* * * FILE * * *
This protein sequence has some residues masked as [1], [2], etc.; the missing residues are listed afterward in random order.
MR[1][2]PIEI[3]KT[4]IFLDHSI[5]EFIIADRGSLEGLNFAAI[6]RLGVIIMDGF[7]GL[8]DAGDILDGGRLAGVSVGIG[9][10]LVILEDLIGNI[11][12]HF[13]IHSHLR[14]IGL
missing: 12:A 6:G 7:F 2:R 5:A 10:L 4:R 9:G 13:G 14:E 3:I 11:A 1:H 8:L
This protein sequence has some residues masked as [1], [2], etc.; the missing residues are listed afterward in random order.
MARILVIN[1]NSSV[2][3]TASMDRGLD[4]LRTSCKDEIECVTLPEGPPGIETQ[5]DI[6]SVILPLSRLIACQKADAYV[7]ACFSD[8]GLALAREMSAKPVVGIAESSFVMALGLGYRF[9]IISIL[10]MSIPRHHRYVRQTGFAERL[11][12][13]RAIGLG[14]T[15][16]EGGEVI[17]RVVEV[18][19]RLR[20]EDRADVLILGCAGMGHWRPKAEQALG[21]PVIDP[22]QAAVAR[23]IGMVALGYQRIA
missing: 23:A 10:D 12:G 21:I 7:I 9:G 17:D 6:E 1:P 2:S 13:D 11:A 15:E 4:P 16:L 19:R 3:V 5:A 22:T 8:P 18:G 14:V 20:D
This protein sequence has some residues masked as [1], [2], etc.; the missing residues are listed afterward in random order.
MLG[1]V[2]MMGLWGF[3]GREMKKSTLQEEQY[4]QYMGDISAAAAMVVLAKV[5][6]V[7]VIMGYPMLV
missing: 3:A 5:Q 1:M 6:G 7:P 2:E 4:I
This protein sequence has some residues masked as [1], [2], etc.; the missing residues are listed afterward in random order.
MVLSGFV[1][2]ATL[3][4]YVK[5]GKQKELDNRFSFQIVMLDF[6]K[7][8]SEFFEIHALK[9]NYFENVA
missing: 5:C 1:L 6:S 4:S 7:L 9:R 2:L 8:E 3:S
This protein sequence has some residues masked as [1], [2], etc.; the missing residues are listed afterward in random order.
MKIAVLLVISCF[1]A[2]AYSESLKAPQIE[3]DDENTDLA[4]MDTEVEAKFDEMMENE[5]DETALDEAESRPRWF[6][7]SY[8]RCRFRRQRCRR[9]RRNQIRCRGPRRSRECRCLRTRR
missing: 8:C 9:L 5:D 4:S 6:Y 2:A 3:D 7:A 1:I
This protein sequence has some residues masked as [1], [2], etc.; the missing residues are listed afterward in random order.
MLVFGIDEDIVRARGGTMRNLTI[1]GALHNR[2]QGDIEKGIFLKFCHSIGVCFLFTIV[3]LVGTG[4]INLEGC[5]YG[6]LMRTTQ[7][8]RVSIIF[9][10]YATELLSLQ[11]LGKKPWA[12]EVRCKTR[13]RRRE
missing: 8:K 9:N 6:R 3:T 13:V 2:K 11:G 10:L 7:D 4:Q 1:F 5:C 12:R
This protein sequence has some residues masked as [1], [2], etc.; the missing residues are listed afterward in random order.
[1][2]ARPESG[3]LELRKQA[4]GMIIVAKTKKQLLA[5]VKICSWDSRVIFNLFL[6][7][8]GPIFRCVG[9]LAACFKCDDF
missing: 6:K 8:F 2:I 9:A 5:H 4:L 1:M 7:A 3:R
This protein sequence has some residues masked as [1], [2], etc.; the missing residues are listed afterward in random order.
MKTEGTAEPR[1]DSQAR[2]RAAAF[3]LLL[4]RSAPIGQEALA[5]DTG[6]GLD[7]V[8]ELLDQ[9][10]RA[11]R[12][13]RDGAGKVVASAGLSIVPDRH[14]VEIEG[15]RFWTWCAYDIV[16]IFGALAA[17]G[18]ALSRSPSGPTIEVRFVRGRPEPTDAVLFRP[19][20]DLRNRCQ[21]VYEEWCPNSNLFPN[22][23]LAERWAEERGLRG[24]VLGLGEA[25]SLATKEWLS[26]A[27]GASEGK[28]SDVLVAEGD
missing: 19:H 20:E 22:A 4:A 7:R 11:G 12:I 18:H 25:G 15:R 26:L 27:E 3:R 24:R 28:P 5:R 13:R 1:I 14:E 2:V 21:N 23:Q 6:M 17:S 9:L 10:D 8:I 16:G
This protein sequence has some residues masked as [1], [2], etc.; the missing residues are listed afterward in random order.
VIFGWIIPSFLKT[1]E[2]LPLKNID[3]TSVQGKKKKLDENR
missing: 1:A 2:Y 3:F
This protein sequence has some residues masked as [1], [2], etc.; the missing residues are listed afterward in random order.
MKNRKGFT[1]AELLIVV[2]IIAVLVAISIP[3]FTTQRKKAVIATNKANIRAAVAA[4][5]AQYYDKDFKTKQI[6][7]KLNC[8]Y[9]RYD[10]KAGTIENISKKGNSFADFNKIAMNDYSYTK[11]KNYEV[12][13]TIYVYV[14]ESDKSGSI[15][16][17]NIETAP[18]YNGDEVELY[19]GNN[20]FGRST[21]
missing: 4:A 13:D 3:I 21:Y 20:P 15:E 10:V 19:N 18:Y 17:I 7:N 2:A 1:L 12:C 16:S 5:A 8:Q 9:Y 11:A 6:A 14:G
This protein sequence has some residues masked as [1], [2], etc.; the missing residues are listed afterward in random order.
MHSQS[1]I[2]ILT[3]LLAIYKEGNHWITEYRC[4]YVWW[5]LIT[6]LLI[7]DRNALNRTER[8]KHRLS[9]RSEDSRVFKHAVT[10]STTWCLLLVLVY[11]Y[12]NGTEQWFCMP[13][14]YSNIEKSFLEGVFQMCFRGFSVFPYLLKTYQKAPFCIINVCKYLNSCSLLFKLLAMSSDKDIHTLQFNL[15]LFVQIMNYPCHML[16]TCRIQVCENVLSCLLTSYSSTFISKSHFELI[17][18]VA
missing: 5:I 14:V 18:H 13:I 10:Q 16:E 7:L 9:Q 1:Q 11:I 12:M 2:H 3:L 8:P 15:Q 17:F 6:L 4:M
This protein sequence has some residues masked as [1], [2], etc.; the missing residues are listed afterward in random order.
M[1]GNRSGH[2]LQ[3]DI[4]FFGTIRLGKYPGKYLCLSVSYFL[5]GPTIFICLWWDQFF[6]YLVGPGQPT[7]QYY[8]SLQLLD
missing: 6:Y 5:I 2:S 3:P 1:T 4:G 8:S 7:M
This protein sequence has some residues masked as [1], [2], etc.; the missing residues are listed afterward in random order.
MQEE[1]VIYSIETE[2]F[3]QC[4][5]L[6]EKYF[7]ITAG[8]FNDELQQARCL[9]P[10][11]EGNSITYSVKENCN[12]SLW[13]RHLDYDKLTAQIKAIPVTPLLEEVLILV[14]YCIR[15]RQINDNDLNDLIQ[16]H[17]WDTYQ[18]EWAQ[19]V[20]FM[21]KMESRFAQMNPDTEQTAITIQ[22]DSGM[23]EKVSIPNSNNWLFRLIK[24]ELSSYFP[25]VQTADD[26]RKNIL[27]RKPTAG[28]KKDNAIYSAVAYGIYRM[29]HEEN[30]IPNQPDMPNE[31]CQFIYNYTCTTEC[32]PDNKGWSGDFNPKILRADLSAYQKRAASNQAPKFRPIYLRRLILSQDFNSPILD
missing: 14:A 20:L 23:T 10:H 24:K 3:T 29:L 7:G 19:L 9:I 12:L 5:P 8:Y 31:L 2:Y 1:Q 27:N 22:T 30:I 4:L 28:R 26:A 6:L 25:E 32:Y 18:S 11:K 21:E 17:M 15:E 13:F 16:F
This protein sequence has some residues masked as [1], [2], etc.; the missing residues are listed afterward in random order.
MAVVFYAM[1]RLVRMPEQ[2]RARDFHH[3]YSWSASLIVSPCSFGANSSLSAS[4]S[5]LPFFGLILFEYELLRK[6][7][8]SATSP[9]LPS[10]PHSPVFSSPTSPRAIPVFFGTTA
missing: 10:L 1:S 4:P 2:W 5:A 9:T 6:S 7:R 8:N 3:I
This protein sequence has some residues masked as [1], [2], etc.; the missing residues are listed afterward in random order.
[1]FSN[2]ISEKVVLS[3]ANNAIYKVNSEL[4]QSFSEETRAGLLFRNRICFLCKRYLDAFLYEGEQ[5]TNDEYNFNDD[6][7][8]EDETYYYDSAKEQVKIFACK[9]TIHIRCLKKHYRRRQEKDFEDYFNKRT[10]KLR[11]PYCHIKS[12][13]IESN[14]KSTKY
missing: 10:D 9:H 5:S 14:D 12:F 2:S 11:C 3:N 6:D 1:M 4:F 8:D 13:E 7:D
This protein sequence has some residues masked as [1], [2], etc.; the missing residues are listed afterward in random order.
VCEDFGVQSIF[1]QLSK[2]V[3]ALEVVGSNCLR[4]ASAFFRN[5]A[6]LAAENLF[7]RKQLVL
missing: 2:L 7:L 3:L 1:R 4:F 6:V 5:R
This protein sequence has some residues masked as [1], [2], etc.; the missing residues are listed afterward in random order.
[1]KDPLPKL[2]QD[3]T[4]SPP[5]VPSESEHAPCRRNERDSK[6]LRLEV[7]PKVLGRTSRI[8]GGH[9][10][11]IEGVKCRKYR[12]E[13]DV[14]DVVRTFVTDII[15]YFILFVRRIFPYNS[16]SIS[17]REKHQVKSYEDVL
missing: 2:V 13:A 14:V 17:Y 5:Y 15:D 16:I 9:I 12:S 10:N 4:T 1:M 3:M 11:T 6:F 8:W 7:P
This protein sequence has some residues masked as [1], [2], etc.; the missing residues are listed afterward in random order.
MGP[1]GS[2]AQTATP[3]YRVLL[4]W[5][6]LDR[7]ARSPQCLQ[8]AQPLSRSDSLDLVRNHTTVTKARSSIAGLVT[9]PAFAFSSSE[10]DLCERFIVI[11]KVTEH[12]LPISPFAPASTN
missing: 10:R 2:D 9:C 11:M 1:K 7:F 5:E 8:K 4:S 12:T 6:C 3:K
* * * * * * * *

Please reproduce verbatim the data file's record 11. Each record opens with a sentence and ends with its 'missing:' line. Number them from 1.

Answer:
This protein sequence has some residues masked as [1], [2], etc.; the missing residues are listed afterward in random order.
MHSQS[1]I[2]ILT[3]LLAIYKEGNHWITEYRC[4]YVWW[5]LIT[6]LLI[7]DRNALNRTER[8]KHRLS[9]RSEDSRVFKHAVT[10]STTWCLLLVLVY[11]Y[12]NGTEQWFCMP[13][14]YSNIEKSFLEGVFQMCFRGFSVFPYLLKTYQKAPFCIINVCKYLNSCSLLFKLLAMSSDKDIHTLQFNL[15]LFVQIMNYPCHML[16]TCRIQVCENVLSCLLTSYSSTFISKSHFELI[17][18]VA
missing: 5:I 14:V 18:H 13:I 10:Q 16:E 7:L 9:Q 1:Q 11:I 12:M 2:H 3:L 8:P 15:Q 17:F 6:L 4:M